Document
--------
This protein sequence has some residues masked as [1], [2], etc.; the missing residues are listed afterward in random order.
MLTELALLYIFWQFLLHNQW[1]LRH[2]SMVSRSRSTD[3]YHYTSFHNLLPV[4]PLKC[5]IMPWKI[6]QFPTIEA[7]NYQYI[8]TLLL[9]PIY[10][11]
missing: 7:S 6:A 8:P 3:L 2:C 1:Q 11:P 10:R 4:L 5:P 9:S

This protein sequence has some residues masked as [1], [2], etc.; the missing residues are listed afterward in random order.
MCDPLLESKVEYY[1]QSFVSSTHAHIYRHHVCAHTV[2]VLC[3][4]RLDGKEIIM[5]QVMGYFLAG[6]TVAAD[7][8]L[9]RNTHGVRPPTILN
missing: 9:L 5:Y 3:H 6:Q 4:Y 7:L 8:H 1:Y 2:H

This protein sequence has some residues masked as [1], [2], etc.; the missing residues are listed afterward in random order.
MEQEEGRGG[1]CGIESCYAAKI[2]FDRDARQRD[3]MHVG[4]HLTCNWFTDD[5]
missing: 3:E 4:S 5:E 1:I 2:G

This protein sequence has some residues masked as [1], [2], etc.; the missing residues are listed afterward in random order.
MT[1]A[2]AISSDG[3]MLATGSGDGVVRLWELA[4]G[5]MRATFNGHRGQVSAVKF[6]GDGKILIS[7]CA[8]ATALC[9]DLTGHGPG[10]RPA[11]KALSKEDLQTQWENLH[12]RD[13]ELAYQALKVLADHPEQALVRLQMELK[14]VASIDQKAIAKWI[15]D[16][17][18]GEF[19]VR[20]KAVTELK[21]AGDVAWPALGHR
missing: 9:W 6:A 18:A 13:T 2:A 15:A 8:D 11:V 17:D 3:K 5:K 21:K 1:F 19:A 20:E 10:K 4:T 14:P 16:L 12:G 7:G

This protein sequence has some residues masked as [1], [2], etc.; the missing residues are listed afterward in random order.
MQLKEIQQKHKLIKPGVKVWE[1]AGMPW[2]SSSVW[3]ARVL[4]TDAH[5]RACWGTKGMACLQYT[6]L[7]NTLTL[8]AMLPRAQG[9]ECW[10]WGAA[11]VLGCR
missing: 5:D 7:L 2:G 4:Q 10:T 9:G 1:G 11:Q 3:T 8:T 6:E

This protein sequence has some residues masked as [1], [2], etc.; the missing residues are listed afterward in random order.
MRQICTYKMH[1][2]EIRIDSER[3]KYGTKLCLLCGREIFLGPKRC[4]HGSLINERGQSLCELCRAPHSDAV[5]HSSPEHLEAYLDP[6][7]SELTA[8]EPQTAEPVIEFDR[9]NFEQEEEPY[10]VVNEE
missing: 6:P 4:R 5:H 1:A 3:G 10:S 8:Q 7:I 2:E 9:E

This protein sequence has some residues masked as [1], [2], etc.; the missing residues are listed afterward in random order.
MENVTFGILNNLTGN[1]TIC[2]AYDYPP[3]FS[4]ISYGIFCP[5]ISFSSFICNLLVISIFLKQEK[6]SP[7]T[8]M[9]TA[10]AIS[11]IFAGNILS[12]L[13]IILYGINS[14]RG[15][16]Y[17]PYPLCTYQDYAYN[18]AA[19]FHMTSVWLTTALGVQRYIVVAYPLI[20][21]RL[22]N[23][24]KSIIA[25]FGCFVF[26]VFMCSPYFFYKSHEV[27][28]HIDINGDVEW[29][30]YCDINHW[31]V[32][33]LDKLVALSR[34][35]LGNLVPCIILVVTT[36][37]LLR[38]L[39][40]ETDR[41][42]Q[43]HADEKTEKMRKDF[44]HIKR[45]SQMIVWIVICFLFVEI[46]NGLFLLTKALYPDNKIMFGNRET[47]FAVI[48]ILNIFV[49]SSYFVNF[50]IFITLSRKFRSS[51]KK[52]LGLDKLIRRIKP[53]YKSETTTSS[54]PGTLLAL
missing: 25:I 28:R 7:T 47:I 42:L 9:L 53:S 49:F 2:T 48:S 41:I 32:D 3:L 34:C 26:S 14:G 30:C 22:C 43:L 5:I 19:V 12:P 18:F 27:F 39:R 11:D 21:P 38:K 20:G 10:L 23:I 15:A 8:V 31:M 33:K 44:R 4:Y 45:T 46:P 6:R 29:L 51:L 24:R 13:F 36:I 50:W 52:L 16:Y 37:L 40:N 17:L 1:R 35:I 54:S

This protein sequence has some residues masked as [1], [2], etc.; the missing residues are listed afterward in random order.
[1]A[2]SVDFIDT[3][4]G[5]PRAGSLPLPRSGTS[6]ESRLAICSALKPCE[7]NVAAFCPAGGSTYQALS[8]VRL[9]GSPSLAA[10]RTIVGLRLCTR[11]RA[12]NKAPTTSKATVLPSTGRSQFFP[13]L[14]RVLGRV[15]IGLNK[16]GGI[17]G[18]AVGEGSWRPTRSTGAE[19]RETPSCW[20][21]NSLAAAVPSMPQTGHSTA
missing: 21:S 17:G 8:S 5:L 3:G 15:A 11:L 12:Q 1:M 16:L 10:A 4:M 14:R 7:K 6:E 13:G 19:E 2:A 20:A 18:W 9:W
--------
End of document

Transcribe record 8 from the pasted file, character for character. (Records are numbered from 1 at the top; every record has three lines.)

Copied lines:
This protein sequence has some residues masked as [1], [2], etc.; the missing residues are listed afterward in random order.
[1]A[2]SVDFIDT[3][4]G[5]PRAGSLPLPRSGTS[6]ESRLAICSALKPCE[7]NVAAFCPAGGSTYQALS[8]VRL[9]GSPSLAA[10]RTIVGLRLCTR[11]RA[12]NKAPTTSKATVLPSTGRSQFFP[13]L[14]RVLGRV[15]IGLNK[16]GGI[17]G[18]AVGEGSWRPTRSTGAE[19]RETPSCW[20][21]NSLAAAVPSMPQTGHSTA
missing: 21:S 17:G 8:S 5:L 3:G 15:A 11:L 12:Q 1:M 16:L 10:A 4:M 14:R 7:K 6:E 13:G 19:E 2:A 20:A 18:W 9:W